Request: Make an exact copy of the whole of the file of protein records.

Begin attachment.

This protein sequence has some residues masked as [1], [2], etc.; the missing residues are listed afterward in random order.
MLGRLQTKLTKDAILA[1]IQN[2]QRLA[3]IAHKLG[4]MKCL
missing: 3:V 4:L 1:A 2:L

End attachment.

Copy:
This protein sequence has some residues masked as [1], [2], etc.; the missing residues are listed afterward in random order.
MLGRLQTKLTKDAILA[1]IQN[2]QRLA[3]IAHKLG[4]MKCL
missing: 3:V 4:L 1:A 2:L